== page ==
A simple step-by-step guide to learn languages. Not just read it, Use it!
– Accept: Accept the fact that foreign languages operate differently from yours.
– Break the worry habit: You can’t communicate if you keep worrying about making mistakes.
– Create: Start making your own learning tools (flashcards, drawings etc.).You know best what works for you.
– Dare: Dare to speak, dare to ask, dare to make mistakes, dare to aim high.
– E-learn: If you’re reading these lines, it means you are online. Make the most of it!
– Fly the nest: Don’t rely on your teachers for too long. Be an independent learner.
– Get down to work: No excuses. Spend as much time studying as possible!
– Happy: Don’t forget to have fun in the meantime and be happy for every little thing you learn.
– Ignore: Ignore any negative thoughts you or your friends might have about learning.
– Join: Join online groups and real-life clubs where you can practise with other learners.
– Karaoke: Yes, karaoke! Sing along while listening to your favourite foreign language songs.
– Love: Love the language you’re learning. Learn languages that you love.
– Memorise: Learn expressions and sentences by heart. Learn entire poems or songs.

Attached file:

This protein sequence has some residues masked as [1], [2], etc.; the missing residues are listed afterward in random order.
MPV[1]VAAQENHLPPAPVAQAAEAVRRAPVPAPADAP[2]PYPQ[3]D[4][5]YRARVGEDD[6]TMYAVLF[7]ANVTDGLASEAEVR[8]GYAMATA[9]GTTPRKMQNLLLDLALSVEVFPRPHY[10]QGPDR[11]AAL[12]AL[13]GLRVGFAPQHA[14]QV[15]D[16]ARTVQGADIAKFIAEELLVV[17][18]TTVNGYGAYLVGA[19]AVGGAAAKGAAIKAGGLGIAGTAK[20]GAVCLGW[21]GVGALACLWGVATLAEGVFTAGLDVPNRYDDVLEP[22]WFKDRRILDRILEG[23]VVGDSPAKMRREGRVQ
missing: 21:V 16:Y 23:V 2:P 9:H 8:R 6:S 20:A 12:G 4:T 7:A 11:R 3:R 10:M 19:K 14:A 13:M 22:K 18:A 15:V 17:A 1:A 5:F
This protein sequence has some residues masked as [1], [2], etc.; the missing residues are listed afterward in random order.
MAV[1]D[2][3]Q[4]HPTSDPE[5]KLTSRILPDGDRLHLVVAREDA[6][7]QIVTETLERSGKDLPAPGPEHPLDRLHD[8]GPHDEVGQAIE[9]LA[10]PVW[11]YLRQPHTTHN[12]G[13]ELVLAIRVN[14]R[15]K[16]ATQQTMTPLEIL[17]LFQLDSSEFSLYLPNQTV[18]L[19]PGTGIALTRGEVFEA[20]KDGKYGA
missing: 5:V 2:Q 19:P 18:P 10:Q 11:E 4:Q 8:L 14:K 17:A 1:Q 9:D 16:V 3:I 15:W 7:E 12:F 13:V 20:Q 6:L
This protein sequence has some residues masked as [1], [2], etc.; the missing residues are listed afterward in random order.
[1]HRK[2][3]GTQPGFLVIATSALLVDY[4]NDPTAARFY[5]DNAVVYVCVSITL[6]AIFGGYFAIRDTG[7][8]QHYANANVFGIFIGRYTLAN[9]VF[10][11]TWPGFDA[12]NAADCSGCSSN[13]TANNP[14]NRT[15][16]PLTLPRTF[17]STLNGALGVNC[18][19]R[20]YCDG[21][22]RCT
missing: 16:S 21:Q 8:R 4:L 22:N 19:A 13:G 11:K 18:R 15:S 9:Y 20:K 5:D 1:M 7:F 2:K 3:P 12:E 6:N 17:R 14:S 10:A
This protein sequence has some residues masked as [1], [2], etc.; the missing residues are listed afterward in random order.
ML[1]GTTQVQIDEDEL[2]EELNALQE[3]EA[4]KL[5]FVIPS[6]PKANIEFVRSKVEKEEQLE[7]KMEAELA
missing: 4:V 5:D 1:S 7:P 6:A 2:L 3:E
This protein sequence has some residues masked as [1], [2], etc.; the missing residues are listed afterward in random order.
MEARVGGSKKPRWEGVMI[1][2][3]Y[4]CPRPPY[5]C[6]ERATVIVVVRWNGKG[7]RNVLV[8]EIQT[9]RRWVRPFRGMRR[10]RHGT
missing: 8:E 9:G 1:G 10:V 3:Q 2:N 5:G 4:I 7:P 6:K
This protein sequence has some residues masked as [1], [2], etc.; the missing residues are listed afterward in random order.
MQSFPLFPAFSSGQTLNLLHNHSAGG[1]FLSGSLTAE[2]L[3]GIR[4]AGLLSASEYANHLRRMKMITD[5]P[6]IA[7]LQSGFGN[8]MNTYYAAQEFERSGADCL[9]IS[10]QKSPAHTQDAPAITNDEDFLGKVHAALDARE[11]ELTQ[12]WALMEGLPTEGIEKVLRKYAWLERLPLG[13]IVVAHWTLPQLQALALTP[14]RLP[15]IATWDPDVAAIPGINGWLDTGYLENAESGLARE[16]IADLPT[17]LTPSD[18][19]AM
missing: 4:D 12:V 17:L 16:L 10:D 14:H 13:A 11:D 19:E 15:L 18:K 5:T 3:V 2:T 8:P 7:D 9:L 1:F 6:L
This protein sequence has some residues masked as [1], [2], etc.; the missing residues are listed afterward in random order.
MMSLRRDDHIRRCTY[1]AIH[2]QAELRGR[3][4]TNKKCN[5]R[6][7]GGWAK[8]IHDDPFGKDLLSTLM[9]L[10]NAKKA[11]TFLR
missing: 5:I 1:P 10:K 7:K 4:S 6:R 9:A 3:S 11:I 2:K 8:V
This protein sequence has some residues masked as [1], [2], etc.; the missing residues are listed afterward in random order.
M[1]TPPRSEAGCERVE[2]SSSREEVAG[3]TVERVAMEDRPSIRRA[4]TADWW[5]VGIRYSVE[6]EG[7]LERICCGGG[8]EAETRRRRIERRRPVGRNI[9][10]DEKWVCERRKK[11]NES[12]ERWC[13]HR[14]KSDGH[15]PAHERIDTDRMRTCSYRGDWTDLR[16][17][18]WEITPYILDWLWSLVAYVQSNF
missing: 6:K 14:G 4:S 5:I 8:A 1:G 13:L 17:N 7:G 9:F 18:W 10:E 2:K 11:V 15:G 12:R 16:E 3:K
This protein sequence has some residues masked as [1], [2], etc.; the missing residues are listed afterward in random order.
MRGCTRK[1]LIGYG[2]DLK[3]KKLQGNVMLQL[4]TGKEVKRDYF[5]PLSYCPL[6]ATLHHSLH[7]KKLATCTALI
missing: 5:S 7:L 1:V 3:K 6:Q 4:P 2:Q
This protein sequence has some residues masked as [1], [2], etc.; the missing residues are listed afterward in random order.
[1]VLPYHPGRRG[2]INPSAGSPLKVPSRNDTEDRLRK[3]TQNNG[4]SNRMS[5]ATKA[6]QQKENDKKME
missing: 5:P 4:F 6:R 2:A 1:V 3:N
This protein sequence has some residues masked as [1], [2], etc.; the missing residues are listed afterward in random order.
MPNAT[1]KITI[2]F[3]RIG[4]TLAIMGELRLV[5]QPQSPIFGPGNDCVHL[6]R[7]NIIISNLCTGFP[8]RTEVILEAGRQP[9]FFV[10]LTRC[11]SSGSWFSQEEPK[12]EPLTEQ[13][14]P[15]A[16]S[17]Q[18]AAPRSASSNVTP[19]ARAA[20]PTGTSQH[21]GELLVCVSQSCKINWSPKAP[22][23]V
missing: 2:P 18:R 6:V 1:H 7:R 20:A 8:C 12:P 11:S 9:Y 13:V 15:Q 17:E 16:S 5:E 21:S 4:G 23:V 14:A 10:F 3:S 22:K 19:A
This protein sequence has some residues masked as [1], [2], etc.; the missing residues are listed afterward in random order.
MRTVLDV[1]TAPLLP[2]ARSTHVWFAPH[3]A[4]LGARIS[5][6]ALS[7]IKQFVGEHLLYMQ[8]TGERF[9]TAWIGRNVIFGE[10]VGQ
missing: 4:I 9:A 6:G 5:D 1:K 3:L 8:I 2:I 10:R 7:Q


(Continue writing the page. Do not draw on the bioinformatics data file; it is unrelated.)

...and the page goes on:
– Notice: Notice patterns in the language. Take notes.
– Organise: Organise your day and create time slots for learning.
– Play: Play games. Educational games or your favourite computer games.
– Quizzes: Test your knowledge regularly to see if you have improved.
– Revise: Regular revision is essential.
– Speak: Speak to friends, speak to tourists and clients. Speak to yourself when you’re alone.
– Try: The only way to succeed is to try.
– Use: Use books and notebooks, highlighters, sticky notes, pictures, computer programs and mobile apps.
– Visualise: Don’t translate from your first language- just visualise what you want to say and say it in the target language straightaway.
– Want it: Where there’s a will, there’s a way.
– Yes: Say yes to every opportunity to speak to foreigners. Don’t be the shy one.
– Zen: Keep your zen. Learning a foreign language should never become a stress trigger.